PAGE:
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Because You Asked

How Eco-Friendly Are Subscription Services?

By Recyclebank |
While these services can save a lot of time and energy, their convenience may come at an environmental cost. Here’s how to weigh the pros and cons.


Dear Recyclebank: How environmentally friendly are subscription services for home goods such as Blue Apron and the new push-button purchasing from Amazon? Are these better or worse for the environment (from a waste perspective) than traditional shopping for household essentials? How could the process be made more sustainable? –Marcy T.

Dear Marcy: There’s no doubt that subscription services are incredibly convenient. After all, who can resist having food and necessities delivered right to their door? As with anything, though, there are tradeoffs to be made.

The first concern that likely comes to mind is the impact of shipping these boxes directly to the homes of consumers. While there’s little data available on how much can be attributed to these services directly, the transportation sector accounted for 27% of greenhouse gas emissions in the U.S. in 2015. About 40% of these GHGs come from commercial sources, and freight trucks are one of the primary contributors. Considering this, regardless of whether you use a subscription service or shop at a grocery store, the closer you are to the origin of the food or products you’re getting, the better, because that means your products don’t require as much gas burning to get to you.

Packaging is also a concern, especially with meal-cooking kits that use separate packaging for small portions of each ingredient; this often includes plastic bags that can’t easily be recycled, as well as bulky ice packs to keep food fresh.

All of this said, there may be some surprising positives to subscription services for home products, if you choose wisely. A subscription service that sends its boxes directly to the consumer is cutting out the middleman, eliminating an entire stage of transport, as well as cutting back on the resources needed to stock something in a storefront location. If you’re having items shipped in bulk, you’re also saving the gas you might use on repeated shopping trips, as well as the materials needed to package items for non-bulk sale in the store.

In short, the environmental costs of subscriptions depend on which services you use and how they operate. Your best bet is to do your research on the options available to you and exercise critical thinking to compare their footprints. Go for services that are known for using minimal packaging, or that offer easily recyclable or compostable choices. (Blue Apron, for instance, accepts their packaging back for reuse and recycling via a return shipping program that uses established USPS routes.) Also see if you can determine the location of a company’s warehouse or shipping center: The more local the business is to you, the less negative impact shipping will have. Finally, do the math and consider if you’re actually saving time and money by subscribing. If you need to grab something small on an irregular basis, it’s smarter and more environmentally responsible just to put it on the shopping list for your next day out.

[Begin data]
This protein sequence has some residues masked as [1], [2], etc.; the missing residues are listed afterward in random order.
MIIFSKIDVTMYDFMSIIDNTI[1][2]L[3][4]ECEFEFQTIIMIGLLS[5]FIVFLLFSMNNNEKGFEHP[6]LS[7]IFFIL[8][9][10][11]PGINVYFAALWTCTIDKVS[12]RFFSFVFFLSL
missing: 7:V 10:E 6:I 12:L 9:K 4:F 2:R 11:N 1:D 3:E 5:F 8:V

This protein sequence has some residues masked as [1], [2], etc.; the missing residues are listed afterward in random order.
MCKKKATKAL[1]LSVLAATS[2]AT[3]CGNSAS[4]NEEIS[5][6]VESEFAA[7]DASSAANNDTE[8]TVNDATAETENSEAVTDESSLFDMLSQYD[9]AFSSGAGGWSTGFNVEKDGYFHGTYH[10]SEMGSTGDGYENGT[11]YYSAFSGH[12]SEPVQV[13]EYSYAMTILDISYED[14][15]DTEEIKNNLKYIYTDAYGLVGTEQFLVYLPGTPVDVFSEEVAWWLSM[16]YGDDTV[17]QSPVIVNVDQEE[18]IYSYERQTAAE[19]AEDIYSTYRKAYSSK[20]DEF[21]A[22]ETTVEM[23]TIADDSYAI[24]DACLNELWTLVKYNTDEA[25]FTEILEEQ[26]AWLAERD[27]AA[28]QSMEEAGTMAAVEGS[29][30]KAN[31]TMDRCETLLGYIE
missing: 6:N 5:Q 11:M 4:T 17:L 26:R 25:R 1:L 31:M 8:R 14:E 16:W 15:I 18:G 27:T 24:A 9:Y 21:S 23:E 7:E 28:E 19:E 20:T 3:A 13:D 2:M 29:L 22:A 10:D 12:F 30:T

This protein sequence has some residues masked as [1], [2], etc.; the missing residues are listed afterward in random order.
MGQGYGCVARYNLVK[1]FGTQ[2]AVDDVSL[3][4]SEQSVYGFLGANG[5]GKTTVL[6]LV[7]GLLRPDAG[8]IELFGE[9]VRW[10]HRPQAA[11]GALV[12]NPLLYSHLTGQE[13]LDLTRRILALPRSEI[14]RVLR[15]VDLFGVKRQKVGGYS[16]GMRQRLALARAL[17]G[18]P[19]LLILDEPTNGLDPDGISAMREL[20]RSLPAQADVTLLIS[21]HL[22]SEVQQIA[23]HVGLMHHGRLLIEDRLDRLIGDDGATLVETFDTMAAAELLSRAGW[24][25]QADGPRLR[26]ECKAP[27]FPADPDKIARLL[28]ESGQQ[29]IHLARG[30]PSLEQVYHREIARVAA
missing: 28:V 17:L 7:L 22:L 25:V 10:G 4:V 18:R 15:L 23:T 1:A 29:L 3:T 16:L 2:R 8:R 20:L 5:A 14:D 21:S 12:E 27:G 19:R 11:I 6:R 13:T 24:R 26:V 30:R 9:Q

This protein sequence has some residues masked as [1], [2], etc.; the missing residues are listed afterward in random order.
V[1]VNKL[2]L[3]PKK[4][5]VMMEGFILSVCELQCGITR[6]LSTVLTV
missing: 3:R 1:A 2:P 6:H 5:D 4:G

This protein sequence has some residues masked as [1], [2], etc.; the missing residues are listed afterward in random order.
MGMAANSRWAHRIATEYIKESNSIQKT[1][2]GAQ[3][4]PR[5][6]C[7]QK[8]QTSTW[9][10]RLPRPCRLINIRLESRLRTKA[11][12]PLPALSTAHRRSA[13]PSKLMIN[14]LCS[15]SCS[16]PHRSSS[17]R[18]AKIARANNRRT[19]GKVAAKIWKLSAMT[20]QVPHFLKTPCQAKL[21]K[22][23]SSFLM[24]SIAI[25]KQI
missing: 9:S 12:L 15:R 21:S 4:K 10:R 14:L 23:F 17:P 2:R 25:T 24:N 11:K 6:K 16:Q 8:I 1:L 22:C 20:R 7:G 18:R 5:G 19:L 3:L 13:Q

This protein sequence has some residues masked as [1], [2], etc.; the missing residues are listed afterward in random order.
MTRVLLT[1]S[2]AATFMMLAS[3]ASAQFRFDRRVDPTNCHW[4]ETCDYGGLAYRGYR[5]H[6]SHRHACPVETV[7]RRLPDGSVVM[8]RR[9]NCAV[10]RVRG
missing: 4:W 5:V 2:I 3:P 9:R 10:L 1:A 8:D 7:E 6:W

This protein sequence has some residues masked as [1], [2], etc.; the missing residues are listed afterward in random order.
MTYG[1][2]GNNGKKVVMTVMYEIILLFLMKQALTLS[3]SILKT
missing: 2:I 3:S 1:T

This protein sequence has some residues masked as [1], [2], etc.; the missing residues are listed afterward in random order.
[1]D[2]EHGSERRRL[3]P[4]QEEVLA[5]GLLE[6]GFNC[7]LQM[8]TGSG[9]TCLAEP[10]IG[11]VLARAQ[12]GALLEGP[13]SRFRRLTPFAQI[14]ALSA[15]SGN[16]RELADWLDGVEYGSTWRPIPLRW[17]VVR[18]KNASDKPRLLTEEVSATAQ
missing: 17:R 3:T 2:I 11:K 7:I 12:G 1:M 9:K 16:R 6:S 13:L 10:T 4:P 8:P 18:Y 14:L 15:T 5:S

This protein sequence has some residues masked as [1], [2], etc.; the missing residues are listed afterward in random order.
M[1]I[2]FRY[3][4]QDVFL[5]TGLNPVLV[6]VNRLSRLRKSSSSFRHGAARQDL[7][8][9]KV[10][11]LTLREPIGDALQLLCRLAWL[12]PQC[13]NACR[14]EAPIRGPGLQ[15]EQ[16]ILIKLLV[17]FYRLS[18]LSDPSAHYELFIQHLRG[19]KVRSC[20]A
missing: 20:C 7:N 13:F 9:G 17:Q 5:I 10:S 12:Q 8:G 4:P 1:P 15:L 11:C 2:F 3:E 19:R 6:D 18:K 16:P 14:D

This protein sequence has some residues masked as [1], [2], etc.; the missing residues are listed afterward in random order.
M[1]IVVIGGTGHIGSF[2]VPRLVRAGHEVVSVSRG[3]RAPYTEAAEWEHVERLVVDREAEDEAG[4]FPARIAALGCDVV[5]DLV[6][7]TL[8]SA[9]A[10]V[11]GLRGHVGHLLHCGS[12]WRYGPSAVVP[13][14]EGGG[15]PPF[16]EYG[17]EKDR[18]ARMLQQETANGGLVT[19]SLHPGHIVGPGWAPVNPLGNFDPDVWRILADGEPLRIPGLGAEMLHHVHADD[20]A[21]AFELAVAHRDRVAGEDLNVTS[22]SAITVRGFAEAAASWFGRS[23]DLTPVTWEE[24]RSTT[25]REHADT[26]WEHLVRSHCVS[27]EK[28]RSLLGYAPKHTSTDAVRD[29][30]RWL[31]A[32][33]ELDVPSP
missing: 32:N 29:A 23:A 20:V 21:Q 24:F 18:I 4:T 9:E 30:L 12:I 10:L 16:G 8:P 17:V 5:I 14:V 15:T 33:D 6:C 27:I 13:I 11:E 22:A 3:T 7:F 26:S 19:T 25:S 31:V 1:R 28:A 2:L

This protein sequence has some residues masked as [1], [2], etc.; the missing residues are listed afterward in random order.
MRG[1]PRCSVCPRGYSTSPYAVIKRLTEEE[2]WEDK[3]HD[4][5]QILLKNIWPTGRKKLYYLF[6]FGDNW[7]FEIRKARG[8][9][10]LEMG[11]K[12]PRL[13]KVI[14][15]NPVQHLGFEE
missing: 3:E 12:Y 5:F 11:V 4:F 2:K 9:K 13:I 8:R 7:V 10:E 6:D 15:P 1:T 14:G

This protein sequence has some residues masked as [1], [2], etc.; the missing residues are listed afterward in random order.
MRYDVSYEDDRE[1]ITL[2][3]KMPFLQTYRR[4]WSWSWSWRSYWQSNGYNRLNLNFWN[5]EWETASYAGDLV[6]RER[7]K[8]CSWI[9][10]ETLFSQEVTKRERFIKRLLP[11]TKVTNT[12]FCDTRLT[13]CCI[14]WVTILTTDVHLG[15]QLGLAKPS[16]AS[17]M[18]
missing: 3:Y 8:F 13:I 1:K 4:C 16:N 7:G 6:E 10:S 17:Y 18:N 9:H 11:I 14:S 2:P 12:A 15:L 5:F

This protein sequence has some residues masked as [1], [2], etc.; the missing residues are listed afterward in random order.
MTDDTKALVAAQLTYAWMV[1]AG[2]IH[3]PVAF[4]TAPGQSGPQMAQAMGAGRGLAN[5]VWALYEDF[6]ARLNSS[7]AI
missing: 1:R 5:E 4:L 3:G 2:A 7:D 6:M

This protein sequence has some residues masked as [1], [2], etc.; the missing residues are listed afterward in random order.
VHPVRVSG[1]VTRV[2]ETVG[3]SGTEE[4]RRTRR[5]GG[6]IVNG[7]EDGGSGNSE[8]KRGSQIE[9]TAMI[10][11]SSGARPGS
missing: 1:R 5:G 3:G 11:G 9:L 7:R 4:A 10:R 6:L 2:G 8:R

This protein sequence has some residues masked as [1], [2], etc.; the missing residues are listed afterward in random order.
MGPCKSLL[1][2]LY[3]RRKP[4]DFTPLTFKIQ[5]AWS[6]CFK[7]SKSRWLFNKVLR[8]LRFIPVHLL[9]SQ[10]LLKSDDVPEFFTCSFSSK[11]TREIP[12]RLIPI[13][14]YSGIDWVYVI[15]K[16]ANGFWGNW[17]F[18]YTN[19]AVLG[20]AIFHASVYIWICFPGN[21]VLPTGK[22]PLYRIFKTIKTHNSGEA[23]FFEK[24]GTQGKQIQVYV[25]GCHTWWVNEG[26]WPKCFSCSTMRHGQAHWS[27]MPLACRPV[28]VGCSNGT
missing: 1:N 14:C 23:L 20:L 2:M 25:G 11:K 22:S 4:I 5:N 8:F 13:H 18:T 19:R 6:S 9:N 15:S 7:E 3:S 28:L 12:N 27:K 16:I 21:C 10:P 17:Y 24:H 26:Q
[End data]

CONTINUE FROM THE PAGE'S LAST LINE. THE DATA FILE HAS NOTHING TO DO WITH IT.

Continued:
Have you decided that one of these services is the right choice for you? Don’t forget to take steps to mitigate environmental effects on your end. Aside from diligently recycling every bit of packaging you’re able to, you can also plan to minimize the impact of shipping. Cooking delivery services are fun and handy, but choose one to stick to rather than subscribing to several (at that point, grocery store visits become both greener and more affordable). Instead of pushing an Amazon Dash whenever you think of something you need, plan ahead and condense your items into one monthly shipment. Buy in bulk wherever possible; not only is it better for the environment, it’s also more convenient for you to have what you need on hand when you need it. After all, isn’t that the goal here?

SOURCES: Environmental Protection Agency: 1 2

Which subscription services have you tried? How did you feel about the amount of packaging they used? We’d love to hear about it in the comments below.
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  • Ruth P. 2 years ago
  • Lucy A. 2 years ago
    I think Amazon needs to revamp their packing products. Sometimes you get a tiny thing and the box is 20 times the size. Usually all of it is recyclable but I think why even use it in the first place!!!
    • Karen K. 2 years ago
      I think Amazon is over-rated. They never include instruction for anything, and I have gotten 7 different shipments when ordering 7 things at once. ANd they like the bubble-wrap fused packaging a lot.
  • Mildred W. 2 years ago
    I don't know if you consider Omaha Steak but I've ordered from them. You can reuse the cooler etc
    • Steven S. 2 years ago
      I have. Their product is high quality and the high-quality cooler is reusable.
    • Gina G. 2 years ago
      I have shared this in other blogs... Use those coolers for planting. You plant sideways and can use the lids when the temperatures dips. You can stack them into igloo shapes or a multiple of fun designs.
  • Brianne R. 2 years ago
    I've tried ipsy and birchbox... ipsy is definitely better about less waste. Everything is sent in one insulated envelope. For birchbox, it's like you're opening box upon box upon box to get at the actual product.
  • Deborah W. 3 years ago
    Concerning Recycle Trucks on Trash Day, those trucks are not all that clean or smell all that great, does anyone know how all the recyclables are handled once dumped somewhere? Does somebody sort? How is this process accomplished after pick-up? Really curious.
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